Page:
How to Write a Memorable Obituary
What is An Obituary?
First, may I say, if you have found this page because you recently lost a loved one, I am so sorry for your loss. My hope is that the tips and advice in this brief article will make this process the easiest it can be for you.
To begin, an obituary is an article written for publication in a newspaper to notify readers of someone’s recent death. Nowadays, obituaries are also published online.
Obituaries are a way to celebrate and honor the life of the deceased. They typically include a brief account of the person’s life as well as information on funeral or memorial services.
Obituaries are often called “obituary notices” or “death notices.”
When an obituary notice is published in a newspaper, they are usually handled by the Classified Advertising Department because they are published as a “paid listing.” This type of obituary is usually written and paid for by the family of the deceased. Many funeral homes will assist in the creation of an obituary. Death notices, on the other hand, are usually shorter in length, may or may not be paid for by the family, and published as a legally required public notice.
Did You Ever Wonder
How does the media compile information about the death of a famous person so quickly?
Many obituaries are often pre-written as well as pre-edited video files. For example, the famous actress Elizabeth Taylor passed away in 2011. The Los Angeles Times began researching information for her obituary in 1999, and then continued to update it for the next 12 years.
What Should Be Included in a Traditional Obituary?
- Photo of the deceased
- Full name of the deceased (including nickname, middle name and maiden name if appropriate)
- Date of birth
- Place of birth
- Date of death
- Place of death
- Age at death
- List of survivors in order of birth and their place of residence if preferred: Spouse/significant other, children, siblings, parents, grandchildren, great grandchildren, other family, other friends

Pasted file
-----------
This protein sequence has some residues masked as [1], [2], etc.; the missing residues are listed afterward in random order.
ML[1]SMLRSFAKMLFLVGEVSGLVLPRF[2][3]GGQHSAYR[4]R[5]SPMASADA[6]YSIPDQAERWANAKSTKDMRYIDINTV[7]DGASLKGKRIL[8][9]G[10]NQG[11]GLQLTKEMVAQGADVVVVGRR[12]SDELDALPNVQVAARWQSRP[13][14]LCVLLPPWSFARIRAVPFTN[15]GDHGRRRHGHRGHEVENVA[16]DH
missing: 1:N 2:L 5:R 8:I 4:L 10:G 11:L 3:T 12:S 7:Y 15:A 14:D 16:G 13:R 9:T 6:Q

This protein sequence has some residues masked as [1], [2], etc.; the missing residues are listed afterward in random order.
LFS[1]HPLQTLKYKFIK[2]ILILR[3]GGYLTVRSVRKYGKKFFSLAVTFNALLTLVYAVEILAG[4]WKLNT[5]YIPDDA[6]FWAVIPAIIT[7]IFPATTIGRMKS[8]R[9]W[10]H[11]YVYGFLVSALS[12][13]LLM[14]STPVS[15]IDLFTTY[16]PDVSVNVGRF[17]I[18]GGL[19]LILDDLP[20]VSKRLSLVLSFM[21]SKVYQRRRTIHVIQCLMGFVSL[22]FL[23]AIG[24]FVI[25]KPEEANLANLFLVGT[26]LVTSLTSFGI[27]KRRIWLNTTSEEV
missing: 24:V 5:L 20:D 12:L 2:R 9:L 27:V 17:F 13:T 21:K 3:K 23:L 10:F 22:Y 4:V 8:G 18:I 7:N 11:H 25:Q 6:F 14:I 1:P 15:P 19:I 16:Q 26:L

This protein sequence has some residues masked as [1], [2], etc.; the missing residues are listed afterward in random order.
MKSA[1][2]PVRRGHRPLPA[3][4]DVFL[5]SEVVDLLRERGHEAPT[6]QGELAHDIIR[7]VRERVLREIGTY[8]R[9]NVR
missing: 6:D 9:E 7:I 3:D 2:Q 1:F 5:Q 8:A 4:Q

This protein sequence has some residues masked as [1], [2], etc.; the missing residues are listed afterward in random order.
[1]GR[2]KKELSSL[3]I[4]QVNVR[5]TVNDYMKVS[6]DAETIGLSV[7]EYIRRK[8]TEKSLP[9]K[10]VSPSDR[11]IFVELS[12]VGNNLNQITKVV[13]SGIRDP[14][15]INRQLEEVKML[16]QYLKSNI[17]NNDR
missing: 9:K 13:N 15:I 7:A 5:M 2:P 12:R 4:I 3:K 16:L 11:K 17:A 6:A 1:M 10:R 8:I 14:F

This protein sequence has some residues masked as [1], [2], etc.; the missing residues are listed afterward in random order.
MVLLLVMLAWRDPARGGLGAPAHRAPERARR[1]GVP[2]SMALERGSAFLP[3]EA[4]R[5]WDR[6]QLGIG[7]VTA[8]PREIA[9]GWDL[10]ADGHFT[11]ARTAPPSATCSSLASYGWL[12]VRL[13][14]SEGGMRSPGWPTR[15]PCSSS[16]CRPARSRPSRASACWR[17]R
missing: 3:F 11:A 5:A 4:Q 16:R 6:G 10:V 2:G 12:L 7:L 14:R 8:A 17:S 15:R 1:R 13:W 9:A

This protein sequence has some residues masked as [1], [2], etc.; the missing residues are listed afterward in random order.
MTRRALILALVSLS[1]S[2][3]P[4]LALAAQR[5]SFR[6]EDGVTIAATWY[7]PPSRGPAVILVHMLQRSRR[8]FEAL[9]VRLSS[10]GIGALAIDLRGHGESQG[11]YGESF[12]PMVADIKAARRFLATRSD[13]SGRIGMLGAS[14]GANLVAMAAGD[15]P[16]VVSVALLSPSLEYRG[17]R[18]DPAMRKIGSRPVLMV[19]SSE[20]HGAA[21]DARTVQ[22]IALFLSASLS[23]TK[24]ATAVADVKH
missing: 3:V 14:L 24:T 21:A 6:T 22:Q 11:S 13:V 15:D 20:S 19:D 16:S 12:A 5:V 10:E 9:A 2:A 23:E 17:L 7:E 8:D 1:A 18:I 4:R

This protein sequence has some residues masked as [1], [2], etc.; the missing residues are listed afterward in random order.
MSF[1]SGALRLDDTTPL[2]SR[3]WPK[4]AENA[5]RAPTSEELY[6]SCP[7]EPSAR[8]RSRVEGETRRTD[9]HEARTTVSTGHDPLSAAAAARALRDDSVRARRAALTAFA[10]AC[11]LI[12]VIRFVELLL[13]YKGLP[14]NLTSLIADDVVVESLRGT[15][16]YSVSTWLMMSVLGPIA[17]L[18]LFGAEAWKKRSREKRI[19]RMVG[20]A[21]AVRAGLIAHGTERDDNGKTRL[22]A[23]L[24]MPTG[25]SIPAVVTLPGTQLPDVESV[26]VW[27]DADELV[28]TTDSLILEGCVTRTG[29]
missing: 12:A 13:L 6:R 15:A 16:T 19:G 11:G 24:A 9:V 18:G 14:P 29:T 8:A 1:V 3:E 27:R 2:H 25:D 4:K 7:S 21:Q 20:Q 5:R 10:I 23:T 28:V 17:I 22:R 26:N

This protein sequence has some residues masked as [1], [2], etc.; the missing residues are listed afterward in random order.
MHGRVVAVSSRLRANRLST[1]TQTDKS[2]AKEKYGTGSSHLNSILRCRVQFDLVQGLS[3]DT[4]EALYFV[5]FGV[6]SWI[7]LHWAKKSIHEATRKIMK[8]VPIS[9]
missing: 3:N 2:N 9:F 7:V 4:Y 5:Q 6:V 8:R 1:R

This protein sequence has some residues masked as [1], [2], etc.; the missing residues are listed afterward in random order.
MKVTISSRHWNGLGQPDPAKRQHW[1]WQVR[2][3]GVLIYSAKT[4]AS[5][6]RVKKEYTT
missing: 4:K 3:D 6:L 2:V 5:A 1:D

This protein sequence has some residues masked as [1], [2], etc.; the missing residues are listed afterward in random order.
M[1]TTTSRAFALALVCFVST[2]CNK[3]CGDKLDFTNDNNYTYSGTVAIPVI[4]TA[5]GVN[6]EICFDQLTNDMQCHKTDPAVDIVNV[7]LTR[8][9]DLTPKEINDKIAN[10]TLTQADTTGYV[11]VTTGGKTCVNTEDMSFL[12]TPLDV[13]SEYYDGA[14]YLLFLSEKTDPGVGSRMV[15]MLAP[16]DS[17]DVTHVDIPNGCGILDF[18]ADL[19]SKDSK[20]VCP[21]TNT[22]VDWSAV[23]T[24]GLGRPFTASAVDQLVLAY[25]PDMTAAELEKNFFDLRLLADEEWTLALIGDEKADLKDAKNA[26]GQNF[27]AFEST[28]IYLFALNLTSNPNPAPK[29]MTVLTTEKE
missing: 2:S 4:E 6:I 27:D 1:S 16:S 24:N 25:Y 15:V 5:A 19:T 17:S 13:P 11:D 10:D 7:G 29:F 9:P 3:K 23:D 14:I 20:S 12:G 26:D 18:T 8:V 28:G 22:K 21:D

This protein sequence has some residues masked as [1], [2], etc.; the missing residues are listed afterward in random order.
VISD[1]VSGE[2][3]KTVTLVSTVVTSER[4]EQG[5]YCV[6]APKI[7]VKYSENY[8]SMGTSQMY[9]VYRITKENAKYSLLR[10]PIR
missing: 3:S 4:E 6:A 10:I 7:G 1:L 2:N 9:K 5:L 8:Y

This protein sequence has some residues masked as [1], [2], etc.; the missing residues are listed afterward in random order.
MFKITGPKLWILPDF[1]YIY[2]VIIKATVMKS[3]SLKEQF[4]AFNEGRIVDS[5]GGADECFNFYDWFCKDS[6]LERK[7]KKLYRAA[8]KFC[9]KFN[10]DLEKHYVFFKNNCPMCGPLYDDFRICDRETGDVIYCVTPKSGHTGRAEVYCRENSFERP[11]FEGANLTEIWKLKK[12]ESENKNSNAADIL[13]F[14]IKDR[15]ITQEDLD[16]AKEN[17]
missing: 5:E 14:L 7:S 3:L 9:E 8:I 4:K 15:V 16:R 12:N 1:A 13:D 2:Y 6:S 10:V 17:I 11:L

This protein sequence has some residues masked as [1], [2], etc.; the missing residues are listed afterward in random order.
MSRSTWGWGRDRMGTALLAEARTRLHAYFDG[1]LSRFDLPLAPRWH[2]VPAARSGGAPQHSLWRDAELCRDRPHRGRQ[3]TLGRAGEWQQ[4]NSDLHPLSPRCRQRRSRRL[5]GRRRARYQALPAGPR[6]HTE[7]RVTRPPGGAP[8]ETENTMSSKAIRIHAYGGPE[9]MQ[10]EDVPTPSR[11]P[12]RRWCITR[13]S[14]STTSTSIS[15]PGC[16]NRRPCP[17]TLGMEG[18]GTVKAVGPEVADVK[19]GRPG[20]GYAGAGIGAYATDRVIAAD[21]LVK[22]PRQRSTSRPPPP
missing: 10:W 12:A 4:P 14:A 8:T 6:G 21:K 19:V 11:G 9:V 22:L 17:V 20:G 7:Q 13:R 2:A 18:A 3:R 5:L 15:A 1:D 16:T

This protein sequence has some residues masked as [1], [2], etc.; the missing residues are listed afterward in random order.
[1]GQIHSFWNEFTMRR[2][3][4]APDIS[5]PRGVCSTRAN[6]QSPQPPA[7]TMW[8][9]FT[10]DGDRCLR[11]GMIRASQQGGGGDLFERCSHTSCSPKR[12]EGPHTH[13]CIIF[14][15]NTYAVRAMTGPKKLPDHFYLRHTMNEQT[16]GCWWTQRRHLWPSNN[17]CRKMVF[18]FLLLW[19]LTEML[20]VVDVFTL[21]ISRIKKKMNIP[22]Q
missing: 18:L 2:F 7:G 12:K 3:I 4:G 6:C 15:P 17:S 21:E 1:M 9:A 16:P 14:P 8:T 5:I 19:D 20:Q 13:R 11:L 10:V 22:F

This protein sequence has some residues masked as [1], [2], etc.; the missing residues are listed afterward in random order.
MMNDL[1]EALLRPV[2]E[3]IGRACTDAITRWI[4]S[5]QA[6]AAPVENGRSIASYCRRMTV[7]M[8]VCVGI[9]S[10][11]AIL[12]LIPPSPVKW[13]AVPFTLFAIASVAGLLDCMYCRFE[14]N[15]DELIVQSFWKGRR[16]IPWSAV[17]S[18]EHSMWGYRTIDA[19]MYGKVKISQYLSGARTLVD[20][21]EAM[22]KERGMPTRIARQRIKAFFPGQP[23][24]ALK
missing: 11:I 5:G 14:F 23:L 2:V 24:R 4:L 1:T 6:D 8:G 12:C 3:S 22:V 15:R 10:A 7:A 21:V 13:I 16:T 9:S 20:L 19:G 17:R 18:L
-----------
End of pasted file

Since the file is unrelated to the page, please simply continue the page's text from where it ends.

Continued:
- Names of family members who preceded the deceased in death
- Military service
- Place of interment
- Dates, place, times and details of services
- Name of funeral home, if applicable, in charge of arrangements
- Where to call for more information
- Donations/contributions in lieu of flowers
Other Things Could Also Be Included in an Obituary?
- Reference to length of illness or cause of death
- Where deceased was raised
- Schools attended
- Degrees obtained
- Places lived
- Work history, employers
- Achievements and special recognition
- Special pets
- Hobbies and interests
- Key events
- Church/religious activity
- Significant attributes
- Favorite charities
- Favorite saying or quote
- Special "thank you" notices
Sample Ideas That Could be Included in an Obituary
Writing Your Own Obituary
Many people choose to write their own obituary before they leave this earth. Some think it’s strange. Others may think it is morbid. But, if you really think about it, who knows you better than yourself?
An Obituary Can Be Many Things in One
There really is no “right or wrong” for what should and should not be included in an obituary. An obituary is not only a notice of death, but it can also be a compilation of one’s life beautifully crafted into a keepsake or memoir for the family and generations to come. It’s also an opportunity to record the family genealogy of the deceased.
If you are the person responsible for writing an obituary, take your time. It is not an easy task to accomplish. Ask for help if needed. Proofread. Be sure that what you have printed in an obituary is accurate to the best of your knowledge.
Just a few last tips:
- Obtain a copy of the newspaper where you will be placing the obituary to get an idea of how they are formatted.
- Obituary notices can be quite expensive. If necessary, set a limit or budget for yourself.
- Take care of yourself during this difficult time.
This is Sharyn's Slant
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